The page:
The Teaching, Learning and Technology Center, together with the Faculty Senate IT Committee and the Digital Humanities Committee, are pleased to announce the awardees for the Faculty Innovation Grants (FIG). The committee received and evaluated 19 proposals from the Stillman School of Business, College of Arts and Sciences, College of Communication and the Arts, College of Nursing, and the School of Health and Medical Sciences. Proposals were rated based on a rubric which measured innovation, scalability (impact), cost, scholarship, maintenance, and currency of technology.
Faculty Innovation Grant projects are devoted to cultivating innovation through the creation or application of learning objects, resources, or innovative approaches and the infusion of technology by faculty into their courses. Awardees will present their projects at Teaching Learning and Technology Roundtable Best Practices event in the spring.
Infusion of Age-Friendly Principles into Curricula Using Interactive Modules
Sherry Greenberg, Associate Professor, College of Nursing
The goal of this project is to accelerate the Age-Friendly Health Systems (AFHS) initiative by creating five interactive modules for undergraduate and graduate nursing students. This content will use the 4M (What Matters, Mentation, Medication and Mobility) approach to age-friendly care, as well as interprofessional collaboration and communication. These modules will be embedded within in-person and online courses as assignments and will facilitate increased interprofessional collaboration at Seton Hall University.
Video Research Essay for Digital Media
Ruth Tsuria, Assistant Professor, College of Communication and the Arts
The Video Research Essay project focuses on the creation of a video-essay assignment for the COBF 2252 Digital Media course. The creation of this assignment offers a novel approach and alternative to a more traditional seminar-style research paper. The project aims to replace the traditional academic paper and allow the students to think both academically and creatively. Video essays require innovative thinking from both the instructor and the students. The utilization of this project requires research, analysis, script writing, editing, and narration skills. Using a video-essay in lieu of a research paper requires students to apply digital media logic and skills learned throughout the course.
Visualizing Augmented Reality Interfaces in Web Design
Christine Lhowe, Assistant Professor, College of Communication and the Arts
Augmented Reality allows designers to enhance reality by combining real life scenarios with computer-generated imagery. In ADIM 2316: Web Design II, advanced web design students will learn the fundamentals of Augmented Reality and how it applies to the web design field. Through the combination of Adobe XD for interface design and Adobe Aero for Augmented Reality, they will produce a large-scale web design project that features an AR component. Students will use multiple screens for testing and implementation including laptop, iPads, and mobile devices. The project intention is to explore the infusion of AR within the design professional’s knowledgebase.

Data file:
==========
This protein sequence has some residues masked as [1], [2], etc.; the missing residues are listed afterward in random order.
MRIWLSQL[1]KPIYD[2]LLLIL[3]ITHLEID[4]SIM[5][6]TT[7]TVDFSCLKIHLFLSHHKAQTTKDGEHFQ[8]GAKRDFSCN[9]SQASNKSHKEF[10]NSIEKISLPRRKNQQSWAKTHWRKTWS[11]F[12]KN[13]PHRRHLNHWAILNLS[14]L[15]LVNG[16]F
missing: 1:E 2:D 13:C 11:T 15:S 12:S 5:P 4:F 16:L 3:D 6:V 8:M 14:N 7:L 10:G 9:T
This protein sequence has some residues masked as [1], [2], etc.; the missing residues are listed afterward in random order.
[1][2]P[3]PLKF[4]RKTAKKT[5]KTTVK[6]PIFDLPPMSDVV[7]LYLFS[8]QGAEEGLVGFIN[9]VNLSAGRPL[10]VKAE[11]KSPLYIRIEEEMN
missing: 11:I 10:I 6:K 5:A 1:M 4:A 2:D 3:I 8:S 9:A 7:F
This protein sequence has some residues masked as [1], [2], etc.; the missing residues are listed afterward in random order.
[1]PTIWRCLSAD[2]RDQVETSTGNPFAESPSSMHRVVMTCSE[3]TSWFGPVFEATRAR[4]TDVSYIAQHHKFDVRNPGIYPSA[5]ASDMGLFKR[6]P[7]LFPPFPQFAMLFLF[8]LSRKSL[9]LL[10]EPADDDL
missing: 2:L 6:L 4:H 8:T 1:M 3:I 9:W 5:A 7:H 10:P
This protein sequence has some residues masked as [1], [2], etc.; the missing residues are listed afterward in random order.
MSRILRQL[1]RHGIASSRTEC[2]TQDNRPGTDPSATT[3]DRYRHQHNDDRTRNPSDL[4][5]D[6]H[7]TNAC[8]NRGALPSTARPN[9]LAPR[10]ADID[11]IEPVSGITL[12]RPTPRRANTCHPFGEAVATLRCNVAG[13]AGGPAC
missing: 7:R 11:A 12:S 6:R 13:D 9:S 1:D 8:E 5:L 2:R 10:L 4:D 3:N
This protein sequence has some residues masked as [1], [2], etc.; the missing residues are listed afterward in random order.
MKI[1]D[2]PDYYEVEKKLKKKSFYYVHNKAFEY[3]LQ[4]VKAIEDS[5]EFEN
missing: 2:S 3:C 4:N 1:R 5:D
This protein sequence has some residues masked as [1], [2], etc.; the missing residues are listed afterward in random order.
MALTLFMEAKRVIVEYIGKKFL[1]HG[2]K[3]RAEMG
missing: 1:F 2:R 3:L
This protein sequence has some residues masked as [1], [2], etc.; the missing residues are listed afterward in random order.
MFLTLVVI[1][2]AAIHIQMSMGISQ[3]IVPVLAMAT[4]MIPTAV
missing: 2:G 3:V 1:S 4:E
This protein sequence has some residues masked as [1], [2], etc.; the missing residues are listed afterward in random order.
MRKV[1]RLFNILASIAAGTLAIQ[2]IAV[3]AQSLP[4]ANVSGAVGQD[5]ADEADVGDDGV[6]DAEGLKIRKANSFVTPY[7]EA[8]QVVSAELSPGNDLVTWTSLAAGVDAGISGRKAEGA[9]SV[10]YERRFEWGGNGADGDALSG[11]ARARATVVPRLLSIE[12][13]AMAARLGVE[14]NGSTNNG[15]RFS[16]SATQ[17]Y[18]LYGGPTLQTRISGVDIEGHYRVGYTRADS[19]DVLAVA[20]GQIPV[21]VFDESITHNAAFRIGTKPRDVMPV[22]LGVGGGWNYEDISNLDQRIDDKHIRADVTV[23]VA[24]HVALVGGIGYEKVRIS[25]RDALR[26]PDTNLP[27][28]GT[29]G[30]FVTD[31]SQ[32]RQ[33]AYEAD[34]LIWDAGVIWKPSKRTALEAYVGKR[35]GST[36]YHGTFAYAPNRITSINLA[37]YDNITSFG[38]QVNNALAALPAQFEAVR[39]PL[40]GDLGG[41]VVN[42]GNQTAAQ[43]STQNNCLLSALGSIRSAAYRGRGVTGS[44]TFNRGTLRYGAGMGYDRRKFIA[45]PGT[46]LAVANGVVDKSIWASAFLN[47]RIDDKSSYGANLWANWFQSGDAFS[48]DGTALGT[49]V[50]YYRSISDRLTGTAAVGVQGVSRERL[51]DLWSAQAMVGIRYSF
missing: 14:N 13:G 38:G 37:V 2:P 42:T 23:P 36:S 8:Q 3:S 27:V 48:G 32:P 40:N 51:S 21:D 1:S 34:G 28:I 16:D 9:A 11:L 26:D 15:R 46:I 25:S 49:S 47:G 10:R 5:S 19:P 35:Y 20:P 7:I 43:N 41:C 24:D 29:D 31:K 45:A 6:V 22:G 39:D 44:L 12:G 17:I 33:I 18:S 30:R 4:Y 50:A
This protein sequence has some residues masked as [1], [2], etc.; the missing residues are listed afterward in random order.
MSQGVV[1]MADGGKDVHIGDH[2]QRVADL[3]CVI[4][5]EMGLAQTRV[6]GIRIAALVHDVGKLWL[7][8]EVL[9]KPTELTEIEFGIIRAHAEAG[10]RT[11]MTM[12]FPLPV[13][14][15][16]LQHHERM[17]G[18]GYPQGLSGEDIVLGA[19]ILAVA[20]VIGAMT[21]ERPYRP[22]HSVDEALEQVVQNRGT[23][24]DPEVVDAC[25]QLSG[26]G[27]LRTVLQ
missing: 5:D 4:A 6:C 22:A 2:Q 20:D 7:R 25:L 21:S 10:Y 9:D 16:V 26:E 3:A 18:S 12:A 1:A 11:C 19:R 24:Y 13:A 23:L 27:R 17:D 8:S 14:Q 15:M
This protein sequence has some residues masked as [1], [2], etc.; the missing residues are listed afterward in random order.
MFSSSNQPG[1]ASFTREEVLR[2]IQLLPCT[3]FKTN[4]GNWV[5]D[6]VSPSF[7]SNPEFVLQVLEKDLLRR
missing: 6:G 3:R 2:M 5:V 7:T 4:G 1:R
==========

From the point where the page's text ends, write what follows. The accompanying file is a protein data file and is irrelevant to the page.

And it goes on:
Development of Online Training Module for Instrumentation in the Chemistry and Biochemistry Teaching Laboratories
Cosimo Antonacci, Assistant Professor, Department of Chemistry and Biochemistry
The Department of Chemistry and Biochemistry employs several scientific instruments in the teaching labs that require user training to be able to engage them safely and effectively. Given the large number of users, and the potential for COVID to complicate hands-on training, there is a significant need to develop online training modules for each instrument. The purpose of this project then, is to develop a basic training for a series of instruments used in the department of chemistry and biochemistry. This training will serve a broad spectrum of users and will be easily accessible online via a Blackboard Organization. Each training module will contain an on-line video or series of videos for each of 10-15 instruments, and a brief online assessment associated with each video to confirm that training goals were met. The benefits of this proposal include: increased and safer usage of the instruments, less damage to instrumentation and justification for future instrumentation grants.
Building transparent supply chain maps using a layered approach
Penina Orenstein, Associate Professor, Stillman School of Business
The goal of this project then, is to help students gain an understanding of what a supply chain network looks like, by manipulating a set of tools (to be created as part of this proposal) and applying them to data (Bloomberg) that is readily available. The first stage of this project is to develop a tool that students can use to manipulate the data to develop graphical images of the tiered network of their choice. The second stage of the project is to take these images and transform them into a data dashboard, to provide “at-a-glance" views of key performance indicators (KPIs) relevant to a particular objective or business process. This project will be useful to our students as a learning exercise and will also provide valuable information to members of the business community.
Categories: Science and Technology